Like any applied discipline, ecological design has rules and standards. First, ecological design is a community process that aims to increase local resilience by building connections between people, between people and the ecology of their places, and between people and their history. The principle is an analog of engineering design, which aims to create resilience through redundancy and multiple pathways. Ecological design, similarly, works to counter the individualization, atomiza-tion, and dumbing-down inherent in the consumer economy by restoring connections at the community level. The process of design begins with questions such as, How does the proposed action fits the ecology of a place over time? Does it keep wealth within the community? Does it help people to become better neigbors and more competent persons? What are the true costs and who pays? What does it do for or to the prospects of our children and theirs?
Well-designed neighborhoods and communities are places where people need each other and must therefore resolve their differences, tolerate each other's idiosyncrasies, and on occasion, forgive each other. There is an architecture of connectedness that includes front porches facing onto streets, neighborhood parks, civic spaces, pedestrian-friendly streets, sidewalk cafes, and human scaled buildings (Jacobs 1961). There is an economy of connectedness that includes locally owned businesses that make, repair, and reuse, buying cooperatives, owner-operated farms, public markets, and urban gardens— patterns of livelihood that require detailed knowledge of the ecology of specific places. There is an ecology of connectedness evident in well-used landscapes, cultural and political barriers to the loss of ecologically valuable wetlands, forests, riparian corridors, and species habitat. Competent ecological design produces results tailored to fit the ecology of particular localities. There is a historical connectedness embedded in the memories that tie us to particular places, people, and traditions—swimming holes, lovers' lanes, campgrounds, forests, farm fields, beaches, ball fields, schools, historic sites, and burial grounds.
The degree to which connectedness now sounds distant from our present reality is a measure of how much we've lost in order to make consumption quick, cheap, and easy and to hide its true costs. Compulsive consumption is, in fact, proportional to the atomization of people, to social fragmentation, and to the emotional distance between people and their places. It is a measure of human incompetence requiring no skill and no wherewithal beyond ownership of a credit card. Connectedness, on the other hand, requires the ability to converse, to empathize, to resolve conflicts, to tolerate differences, to perform the duties of a citizen, to remember, and to re-member. It requires a knowledge of the natural history of a place, practical handi-ness, and place-specific skills and crafts. It creates roots, traditions, and a settled identity in a place.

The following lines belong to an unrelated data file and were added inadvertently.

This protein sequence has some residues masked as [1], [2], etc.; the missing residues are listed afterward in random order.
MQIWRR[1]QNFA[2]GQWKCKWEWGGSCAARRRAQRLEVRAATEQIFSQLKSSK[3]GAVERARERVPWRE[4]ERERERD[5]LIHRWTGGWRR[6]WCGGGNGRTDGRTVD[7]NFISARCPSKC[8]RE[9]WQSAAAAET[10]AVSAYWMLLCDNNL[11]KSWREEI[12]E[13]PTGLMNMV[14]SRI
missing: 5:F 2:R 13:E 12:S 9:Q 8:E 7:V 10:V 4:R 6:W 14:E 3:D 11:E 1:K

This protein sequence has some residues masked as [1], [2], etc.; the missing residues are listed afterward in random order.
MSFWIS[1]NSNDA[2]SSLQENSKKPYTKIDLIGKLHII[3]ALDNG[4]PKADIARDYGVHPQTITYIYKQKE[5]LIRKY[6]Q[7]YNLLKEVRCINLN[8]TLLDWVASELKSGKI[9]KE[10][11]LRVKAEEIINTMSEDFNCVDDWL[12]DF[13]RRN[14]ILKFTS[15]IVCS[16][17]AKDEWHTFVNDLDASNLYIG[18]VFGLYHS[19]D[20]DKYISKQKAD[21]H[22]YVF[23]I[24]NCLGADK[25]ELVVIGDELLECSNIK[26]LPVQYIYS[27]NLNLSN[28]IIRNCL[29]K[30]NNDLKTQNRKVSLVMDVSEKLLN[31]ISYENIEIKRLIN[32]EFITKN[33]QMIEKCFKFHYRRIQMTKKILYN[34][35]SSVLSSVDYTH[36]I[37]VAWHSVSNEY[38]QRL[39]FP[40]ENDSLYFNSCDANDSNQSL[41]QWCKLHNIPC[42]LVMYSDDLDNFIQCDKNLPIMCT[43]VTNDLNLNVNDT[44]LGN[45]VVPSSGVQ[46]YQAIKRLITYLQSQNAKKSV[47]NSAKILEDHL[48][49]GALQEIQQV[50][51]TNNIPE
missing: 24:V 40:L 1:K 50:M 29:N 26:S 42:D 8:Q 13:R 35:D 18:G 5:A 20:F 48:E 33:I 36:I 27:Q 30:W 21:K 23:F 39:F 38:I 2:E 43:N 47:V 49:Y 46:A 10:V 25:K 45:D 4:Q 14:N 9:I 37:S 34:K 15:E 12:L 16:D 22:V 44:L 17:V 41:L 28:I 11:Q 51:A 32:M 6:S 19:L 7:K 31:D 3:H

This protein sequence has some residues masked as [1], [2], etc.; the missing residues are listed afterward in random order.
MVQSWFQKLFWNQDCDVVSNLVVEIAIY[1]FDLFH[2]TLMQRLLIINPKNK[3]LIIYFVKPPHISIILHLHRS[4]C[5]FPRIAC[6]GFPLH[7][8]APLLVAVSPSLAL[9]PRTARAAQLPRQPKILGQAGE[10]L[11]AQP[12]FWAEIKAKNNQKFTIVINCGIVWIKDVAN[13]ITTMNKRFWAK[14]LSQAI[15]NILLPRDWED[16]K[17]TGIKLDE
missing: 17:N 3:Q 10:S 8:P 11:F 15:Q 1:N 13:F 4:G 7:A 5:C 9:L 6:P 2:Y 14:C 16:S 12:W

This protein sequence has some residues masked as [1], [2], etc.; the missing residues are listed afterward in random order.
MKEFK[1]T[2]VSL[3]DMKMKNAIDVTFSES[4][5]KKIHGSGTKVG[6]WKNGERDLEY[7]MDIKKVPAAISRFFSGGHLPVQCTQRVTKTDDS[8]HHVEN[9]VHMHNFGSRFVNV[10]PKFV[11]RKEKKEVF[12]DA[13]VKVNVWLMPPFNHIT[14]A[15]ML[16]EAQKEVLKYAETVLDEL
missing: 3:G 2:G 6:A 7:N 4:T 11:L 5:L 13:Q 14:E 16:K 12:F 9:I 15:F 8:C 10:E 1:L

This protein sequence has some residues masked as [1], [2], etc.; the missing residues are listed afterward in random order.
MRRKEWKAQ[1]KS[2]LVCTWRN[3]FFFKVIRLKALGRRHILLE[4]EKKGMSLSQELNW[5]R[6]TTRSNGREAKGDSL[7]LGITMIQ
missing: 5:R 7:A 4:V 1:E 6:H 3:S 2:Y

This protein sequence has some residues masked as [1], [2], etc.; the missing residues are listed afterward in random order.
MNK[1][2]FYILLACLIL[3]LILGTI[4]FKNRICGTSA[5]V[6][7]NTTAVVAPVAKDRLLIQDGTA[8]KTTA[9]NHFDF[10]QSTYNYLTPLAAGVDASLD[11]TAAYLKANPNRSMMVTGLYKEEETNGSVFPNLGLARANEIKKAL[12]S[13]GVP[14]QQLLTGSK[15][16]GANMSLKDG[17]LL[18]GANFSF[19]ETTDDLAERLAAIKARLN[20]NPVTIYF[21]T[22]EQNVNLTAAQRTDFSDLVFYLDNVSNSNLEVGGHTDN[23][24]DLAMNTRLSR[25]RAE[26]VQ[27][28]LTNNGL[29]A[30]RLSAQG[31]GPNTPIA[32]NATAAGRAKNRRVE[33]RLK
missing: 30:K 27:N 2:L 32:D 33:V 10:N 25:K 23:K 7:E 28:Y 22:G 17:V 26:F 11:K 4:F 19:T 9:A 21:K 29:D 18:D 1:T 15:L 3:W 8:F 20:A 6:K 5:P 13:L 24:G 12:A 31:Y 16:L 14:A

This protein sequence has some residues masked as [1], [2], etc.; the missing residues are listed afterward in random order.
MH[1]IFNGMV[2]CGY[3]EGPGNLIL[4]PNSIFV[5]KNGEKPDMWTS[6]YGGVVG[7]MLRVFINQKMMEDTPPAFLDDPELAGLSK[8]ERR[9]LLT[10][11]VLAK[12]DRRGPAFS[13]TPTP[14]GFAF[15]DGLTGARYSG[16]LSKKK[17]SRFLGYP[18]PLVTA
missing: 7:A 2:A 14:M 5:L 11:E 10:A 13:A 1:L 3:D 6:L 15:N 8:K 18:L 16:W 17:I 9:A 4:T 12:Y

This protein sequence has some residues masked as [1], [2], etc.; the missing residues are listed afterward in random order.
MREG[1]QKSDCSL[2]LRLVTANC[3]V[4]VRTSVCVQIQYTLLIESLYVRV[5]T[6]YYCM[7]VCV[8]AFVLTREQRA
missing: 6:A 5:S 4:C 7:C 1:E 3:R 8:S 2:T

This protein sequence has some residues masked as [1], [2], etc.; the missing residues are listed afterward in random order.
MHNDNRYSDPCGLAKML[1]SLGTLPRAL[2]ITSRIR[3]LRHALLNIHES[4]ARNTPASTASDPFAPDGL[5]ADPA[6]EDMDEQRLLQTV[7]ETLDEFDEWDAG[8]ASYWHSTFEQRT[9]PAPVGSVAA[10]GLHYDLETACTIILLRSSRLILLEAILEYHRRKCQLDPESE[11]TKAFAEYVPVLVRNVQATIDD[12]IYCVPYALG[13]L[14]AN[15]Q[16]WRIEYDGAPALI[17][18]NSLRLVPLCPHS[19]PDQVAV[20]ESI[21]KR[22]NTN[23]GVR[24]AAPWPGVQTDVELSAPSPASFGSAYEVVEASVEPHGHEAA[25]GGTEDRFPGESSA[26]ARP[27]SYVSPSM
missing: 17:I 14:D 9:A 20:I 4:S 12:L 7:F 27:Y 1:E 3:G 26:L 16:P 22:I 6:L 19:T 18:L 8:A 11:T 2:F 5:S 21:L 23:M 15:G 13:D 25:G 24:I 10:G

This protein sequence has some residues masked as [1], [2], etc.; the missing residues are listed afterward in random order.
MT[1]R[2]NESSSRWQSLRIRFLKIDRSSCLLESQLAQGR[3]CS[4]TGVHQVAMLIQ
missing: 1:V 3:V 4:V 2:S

Second, as described in chapter 4, ecological design takes time seriously by placing limits on the velocity of materials, transportation, money, and information. The old truism "haste makes waste" makes intuitively good ecological design sense. Increasing velocity often increases consumption, thereby generating more waste, disorder, and ugliness. In contrast, good design aims to use materials carefully and slowly. To preserve communities and personal sanity, it would place limits on the speed of transportation (Illich 1974). In order to take advantage of what economists call the "multiplier effect," it would slow the rate at which money is exchanged for goods and services imported from outside and thereby exits the local economy (Rocky Mountain Institute 1997). Good design aims to match the material requirements of the community with the clockspeed of charity and neighborliness, which is usually slower than that which is technologically feasible.
Excess consumption, in contrast, is in large measure relative to velocity. A bicycle, for example, moving at 20 miles per hour, requires only the energy of the biker. An automobile moving at 55 miles per hour for one hour will burn 2 gallons of gasoline. On a cross-Atlantic flight, a 747 flying at 550 miles per hour will burn 100 gallons of jet fuel per passenger. The difference is not just in the fuel consumed but also includes the entire support apparatus required by the increased speed of travel. A bicycle requires a relatively simple support infrastructure. An airline system, in contrast, requires a huge infrastructure including airports, roads, construction, manufacturing, and repair facilities, air-traffic control systems, mines, wells, refineries, banks, and the consumer industries that sell all of the paraphernalia of travel.